This book updates our understanding of working-class fiction by focusing on its continued relevance to the social and intellectual contexts of the age of Trump and Brexit. The volume draws together new and established scholars in the field, whose intersectional analyses use postcolonial and feminist ideas, amongst others, to explore key theoretical approaches to working-class writing and discuss works by a range of authors, including Ethel Carnie Holdsworth, Jack Hilton, Mulk Raj Anand, Simon Blumenfeld, Pat Barker, Gordon Burn, and Zadie Smith. A key informing argument is not only that working-class writing shows ‘working class’ to be a diverse and dynamic rather than monolithic category, but also that a greater critical attention to class, and the working class in particular, extends both the methods and objects of literary studies. This collection will appeal to students, scholars and academics interested in working-class writing and the need to diversify the curriculum.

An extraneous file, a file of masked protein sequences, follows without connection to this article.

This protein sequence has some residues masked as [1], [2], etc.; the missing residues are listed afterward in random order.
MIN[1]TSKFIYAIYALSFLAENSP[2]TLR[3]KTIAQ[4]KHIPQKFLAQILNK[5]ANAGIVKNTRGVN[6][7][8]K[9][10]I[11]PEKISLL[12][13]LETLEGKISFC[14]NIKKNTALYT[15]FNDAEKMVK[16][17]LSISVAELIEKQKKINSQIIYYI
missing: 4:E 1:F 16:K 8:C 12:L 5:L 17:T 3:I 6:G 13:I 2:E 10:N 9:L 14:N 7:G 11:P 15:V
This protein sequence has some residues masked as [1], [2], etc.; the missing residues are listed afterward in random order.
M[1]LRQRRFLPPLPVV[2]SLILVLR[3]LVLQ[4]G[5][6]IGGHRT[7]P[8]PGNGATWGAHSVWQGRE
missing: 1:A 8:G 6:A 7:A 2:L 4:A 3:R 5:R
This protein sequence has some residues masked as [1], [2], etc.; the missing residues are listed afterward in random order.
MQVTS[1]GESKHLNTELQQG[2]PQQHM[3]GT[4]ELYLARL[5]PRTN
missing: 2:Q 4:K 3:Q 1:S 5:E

From the early 1970s, working class writing and publishing in local communities rapidly proliferated into a national movement. This book is the first full evaluation of these developments and opens up new perspectives on literature, culture, class and identity over the past 50 years. Its origins are traced in the context of international shifts in class politics, civil rights, personal expression and cultural change. The writing of young people, older people, adult literacy groups as well as writing workshops is analysed. Thematic chapters explore how audiences consumed this work, the learning of writers, the fierce debates over identity, class and organisation, as well as changing relations with mainstream institutions. The book is accessibly written but engages with a wide range of scholarly work in history, education, cultural studies, literature and sociology. It will be of interest to lecturers and students in these areas as well as the general reader.